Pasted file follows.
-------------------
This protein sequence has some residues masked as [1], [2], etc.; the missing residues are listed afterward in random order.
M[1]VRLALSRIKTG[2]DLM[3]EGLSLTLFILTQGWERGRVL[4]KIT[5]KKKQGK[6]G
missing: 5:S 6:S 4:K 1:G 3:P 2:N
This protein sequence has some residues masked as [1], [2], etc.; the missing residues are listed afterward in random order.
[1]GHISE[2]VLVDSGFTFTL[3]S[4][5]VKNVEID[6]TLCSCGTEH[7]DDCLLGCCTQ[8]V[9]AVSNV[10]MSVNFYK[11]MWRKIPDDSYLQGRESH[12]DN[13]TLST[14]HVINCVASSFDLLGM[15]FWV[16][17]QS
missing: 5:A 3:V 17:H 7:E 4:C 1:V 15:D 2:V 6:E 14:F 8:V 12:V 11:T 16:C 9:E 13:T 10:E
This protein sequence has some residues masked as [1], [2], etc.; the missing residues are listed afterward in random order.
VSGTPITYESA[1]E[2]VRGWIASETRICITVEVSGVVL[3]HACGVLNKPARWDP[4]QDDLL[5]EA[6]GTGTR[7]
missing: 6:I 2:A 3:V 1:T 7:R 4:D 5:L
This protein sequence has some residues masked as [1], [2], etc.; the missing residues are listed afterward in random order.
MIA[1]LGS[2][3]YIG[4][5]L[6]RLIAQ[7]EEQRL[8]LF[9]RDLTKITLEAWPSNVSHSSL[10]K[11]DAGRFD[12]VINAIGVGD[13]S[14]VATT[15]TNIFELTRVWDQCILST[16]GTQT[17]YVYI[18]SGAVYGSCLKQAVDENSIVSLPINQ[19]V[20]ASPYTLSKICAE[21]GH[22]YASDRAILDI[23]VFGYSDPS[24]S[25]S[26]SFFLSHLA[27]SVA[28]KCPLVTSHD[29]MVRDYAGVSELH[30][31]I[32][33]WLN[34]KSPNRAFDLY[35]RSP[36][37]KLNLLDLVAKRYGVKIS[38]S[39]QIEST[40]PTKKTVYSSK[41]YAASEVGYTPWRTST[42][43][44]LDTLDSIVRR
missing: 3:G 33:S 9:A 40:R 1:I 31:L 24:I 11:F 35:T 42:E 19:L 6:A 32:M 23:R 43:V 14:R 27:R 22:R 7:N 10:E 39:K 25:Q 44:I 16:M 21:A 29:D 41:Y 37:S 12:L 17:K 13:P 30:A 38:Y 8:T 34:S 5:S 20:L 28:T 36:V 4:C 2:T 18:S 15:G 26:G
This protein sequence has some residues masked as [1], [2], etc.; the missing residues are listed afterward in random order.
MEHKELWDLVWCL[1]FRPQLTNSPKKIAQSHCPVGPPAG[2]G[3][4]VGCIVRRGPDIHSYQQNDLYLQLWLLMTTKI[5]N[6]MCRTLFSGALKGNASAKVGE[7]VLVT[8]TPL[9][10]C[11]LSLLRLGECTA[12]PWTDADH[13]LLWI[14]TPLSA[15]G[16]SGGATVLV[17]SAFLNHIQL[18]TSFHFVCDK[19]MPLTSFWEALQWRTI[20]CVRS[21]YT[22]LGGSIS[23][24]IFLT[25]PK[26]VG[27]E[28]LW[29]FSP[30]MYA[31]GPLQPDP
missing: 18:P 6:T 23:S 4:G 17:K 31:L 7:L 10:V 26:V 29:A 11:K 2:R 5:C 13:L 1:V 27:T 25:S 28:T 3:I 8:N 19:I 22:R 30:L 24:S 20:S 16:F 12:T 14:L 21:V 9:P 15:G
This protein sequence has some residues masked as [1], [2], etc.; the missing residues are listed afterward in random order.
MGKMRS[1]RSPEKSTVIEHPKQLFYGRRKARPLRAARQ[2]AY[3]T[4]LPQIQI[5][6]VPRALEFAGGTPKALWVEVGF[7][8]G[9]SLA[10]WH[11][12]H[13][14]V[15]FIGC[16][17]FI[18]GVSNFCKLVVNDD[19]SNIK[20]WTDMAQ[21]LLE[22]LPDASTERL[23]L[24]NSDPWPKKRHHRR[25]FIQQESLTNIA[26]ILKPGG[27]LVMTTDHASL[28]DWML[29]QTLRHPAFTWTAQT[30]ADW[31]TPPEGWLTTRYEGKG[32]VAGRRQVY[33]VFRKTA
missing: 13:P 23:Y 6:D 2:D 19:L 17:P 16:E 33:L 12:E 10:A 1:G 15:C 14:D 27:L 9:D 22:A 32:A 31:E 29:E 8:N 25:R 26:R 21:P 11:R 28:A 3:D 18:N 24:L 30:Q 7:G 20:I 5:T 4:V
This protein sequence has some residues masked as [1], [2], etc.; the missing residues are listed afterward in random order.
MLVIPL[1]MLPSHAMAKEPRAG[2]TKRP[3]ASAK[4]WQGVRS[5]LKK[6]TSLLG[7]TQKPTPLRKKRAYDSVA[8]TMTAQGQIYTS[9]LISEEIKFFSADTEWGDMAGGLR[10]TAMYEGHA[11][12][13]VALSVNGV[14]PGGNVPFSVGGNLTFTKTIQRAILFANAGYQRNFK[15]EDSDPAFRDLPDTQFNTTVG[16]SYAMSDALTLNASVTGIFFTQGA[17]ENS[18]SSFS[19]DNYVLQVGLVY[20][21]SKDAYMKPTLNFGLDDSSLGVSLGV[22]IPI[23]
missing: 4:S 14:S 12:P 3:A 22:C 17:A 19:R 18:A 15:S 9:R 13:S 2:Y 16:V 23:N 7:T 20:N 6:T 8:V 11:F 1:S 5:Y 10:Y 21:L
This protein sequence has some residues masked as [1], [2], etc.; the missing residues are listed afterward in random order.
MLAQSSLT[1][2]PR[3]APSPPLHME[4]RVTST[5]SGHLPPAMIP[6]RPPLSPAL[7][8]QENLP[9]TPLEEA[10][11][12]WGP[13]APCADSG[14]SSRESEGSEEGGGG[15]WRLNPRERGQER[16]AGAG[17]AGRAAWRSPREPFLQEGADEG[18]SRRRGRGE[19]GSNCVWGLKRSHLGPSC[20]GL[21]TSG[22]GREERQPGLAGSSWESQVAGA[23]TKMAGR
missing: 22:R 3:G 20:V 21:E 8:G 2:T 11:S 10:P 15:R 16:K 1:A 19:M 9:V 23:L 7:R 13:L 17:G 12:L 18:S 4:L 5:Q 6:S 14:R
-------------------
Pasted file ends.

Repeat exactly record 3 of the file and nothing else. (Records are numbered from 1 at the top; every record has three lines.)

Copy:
This protein sequence has some residues masked as [1], [2], etc.; the missing residues are listed afterward in random order.
VSGTPITYESA[1]E[2]VRGWIASETRICITVEVSGVVL[3]HACGVLNKPARWDP[4]QDDLL[5]EA[6]GTGTR[7]
missing: 6:I 2:A 3:V 1:T 7:R 4:D 5:L